Because we want 30 notes written, and 30 = 5 x 6, let's look at what happens in a 12 x 6 = 72-minute period. He'd write 2 x 6 = 12 and she'd write 3 x 6 = 18. Perfect! They finish at the same time, and all 12 + 18 = 30 notes are written as desired. So the correct answer to the second question is that it would take Aodh and Bea 1 hour and 12 minutes (not 1 hour and 15 minutes) to write the thank-you notes together.
What is going on here is that a type of average known as the harmonic mean underlies the correct approach to both questions. Surprisingly, it's not commonly encountered by students of mathematics, yet we're about to see that it arises naturally in real life.
The harmonic mean of two numbers A and B is the flip (reciprocal) of the average of the flips of A and B! More formally, it's:
A little algebraic manipulation simplifies this to the less scary-looking 2AB / (A + B). For A = 36 and B = 20 we get 2(36 x 20) / (36 + 20) = 25.71, the speed average found earlier.
The harmonic mean is appropriate when "the action is in the denominators," which is the case when comparing 90 kilometers covered in 2.5 hours with the same distance covered in 4.5 hours.
(Had Aodh instead cycled 90 kilometers in 3 hours and Bea covered 60 kilometers in the same amount of time, which yields average speeds of 30 kilometers per hour and 20 kilometers per hour, respectively, it would be fair to use the arithmetic mean and conclude that their average speeds were 25 kilometers per hour. That's a standard "numerator" averaging problem.)
Note that both the speed and note-writing information given above were in the form of rates, where the same fixed amount of something (distance, notes) was processed in various amounts of time. The first tricky question above turned out to tie in with a harmonic mean. What about the second one?
The harmonic mean of the times it takes Aodh and Bea to write the thank you notes, namely 3 and 2 hours, is 2(3 x 2) / (3 + 2) = 2.4 hours. That's how long, on average, it takes one of them to do the job. Doing it together halves that to 1.2 hours, or 72 minutes, agreeing with the answer found above, but with a lot less work.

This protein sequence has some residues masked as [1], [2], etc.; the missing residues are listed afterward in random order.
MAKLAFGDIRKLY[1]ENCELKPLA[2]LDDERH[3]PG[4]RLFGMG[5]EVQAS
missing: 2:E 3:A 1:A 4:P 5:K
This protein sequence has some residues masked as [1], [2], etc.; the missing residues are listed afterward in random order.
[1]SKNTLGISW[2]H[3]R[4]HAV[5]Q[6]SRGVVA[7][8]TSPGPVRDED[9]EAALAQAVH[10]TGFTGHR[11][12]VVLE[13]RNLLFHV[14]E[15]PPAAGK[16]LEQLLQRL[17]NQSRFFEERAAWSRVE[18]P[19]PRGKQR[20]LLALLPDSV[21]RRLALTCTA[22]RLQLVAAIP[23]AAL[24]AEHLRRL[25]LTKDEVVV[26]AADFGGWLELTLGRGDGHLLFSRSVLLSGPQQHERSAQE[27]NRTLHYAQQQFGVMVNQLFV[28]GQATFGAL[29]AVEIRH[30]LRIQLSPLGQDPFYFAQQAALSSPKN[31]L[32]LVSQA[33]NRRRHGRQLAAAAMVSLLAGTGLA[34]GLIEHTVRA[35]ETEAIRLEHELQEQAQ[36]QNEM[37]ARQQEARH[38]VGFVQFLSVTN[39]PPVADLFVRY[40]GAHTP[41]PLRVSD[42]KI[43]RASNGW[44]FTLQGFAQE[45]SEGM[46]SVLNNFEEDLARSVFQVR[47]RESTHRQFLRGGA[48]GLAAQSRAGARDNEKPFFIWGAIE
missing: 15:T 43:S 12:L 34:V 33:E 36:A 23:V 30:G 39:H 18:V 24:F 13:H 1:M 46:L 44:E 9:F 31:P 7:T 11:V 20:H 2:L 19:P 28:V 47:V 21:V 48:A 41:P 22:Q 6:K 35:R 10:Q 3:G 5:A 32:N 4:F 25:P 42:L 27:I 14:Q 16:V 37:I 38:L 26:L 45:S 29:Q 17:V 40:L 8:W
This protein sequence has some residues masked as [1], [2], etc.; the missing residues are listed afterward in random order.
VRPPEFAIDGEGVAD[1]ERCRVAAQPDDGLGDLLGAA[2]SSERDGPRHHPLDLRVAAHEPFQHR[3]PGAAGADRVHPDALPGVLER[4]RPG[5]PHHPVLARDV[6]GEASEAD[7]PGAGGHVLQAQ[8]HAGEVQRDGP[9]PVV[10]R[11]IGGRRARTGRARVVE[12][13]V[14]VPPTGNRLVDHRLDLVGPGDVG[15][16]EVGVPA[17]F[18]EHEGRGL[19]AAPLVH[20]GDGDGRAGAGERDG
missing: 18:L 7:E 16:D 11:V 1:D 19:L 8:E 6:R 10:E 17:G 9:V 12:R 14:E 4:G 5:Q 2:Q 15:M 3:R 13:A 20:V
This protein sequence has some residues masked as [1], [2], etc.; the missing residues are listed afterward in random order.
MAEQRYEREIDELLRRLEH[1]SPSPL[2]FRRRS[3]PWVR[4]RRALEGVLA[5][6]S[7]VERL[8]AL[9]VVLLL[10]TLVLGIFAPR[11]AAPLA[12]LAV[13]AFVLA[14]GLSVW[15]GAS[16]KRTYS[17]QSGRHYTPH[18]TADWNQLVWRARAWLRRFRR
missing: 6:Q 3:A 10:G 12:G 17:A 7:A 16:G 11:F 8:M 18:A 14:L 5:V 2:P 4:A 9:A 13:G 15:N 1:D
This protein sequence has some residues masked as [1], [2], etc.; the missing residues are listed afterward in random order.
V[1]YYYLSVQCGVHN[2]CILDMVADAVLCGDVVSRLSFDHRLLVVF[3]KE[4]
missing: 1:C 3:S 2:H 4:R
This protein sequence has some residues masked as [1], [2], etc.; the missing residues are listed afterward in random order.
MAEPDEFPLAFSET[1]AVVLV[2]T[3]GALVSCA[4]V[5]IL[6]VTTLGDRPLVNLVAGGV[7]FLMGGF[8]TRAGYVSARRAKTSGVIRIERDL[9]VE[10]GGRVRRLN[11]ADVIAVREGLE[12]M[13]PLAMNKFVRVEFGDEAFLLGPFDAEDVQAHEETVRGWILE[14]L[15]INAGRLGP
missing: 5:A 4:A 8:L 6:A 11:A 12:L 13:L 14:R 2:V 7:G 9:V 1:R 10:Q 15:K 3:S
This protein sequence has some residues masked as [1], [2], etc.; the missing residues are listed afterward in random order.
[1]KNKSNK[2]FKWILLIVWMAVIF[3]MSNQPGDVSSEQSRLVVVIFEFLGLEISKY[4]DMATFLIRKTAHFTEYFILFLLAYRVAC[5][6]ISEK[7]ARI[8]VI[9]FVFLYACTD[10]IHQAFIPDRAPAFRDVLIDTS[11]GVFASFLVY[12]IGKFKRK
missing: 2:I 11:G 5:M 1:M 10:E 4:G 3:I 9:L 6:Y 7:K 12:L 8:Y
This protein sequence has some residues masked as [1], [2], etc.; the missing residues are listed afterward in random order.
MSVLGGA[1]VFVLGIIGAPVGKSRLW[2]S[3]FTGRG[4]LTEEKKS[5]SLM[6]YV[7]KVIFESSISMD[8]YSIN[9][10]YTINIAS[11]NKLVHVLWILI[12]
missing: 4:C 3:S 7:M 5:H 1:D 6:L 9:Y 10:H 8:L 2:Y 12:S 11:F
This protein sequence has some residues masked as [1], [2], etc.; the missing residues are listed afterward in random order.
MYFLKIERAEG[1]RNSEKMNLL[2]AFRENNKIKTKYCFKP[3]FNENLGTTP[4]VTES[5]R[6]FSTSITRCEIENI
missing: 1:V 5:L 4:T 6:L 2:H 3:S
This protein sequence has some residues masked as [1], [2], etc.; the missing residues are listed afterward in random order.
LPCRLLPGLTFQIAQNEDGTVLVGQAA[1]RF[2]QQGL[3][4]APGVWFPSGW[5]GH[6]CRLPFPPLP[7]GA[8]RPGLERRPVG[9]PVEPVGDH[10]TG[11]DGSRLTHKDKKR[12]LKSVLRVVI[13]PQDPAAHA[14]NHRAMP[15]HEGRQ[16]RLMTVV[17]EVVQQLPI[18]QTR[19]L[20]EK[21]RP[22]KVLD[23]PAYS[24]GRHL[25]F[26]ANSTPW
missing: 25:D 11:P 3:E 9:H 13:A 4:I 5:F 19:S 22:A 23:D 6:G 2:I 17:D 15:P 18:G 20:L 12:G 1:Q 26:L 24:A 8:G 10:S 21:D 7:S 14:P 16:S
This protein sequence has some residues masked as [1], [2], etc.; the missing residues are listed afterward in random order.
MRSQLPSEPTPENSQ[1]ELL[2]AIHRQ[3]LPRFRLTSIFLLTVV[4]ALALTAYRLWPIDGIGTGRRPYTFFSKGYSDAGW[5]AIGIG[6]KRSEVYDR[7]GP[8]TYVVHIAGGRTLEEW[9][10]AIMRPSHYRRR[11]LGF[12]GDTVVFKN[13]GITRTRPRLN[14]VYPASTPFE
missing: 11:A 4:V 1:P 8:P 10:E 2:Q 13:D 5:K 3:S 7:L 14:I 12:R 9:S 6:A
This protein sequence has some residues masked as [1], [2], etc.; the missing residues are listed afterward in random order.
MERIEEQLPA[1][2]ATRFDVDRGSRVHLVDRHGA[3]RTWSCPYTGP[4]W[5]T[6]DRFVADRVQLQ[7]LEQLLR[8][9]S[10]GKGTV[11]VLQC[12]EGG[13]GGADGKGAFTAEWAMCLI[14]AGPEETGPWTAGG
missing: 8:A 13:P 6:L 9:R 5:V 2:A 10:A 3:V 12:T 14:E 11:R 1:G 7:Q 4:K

Similarly, if it takes 6 hours for pump A to fill a swimming pool, and 12 hours for pump B to do the same job, then working together the two pumps would fill the pool in 4 hours. (Check that the harmonic mean of 6 and 12 is 8.) This is another "working in parallel" problem, for which the harmonic mean is a natural fit. The note writing was such an exercise, despite the ambiguous use of the phrase "in tandem."
The harmonic mean also has many applications in physics, and when working with the liters-per-100-kilometers version of fuel efficiency for cars, and price-to-earnings ratio in economics.
Here's our final challenge: Chris decides to do the whole 180-kilometer ride solo. He sets himself the goal of averaging 30 kilometers per hour overall. He slacks off for the first half and only goes 15 kilometers per hour on average. How fast does he have to go in the second half to hit his target average?
This piece was inspired by a Mind Your Decisions puzzle by @preshtalwalkar. Thanks to Scott Anderson of Wellesley College for helpful discussions and for reminding us of the classic final challenge above. We trust that by now readers have guessed how the names are pronounced. It's as easy as Aodh, Bea, see? All images used with permission. (Thanks to Niall for the cyclists image.)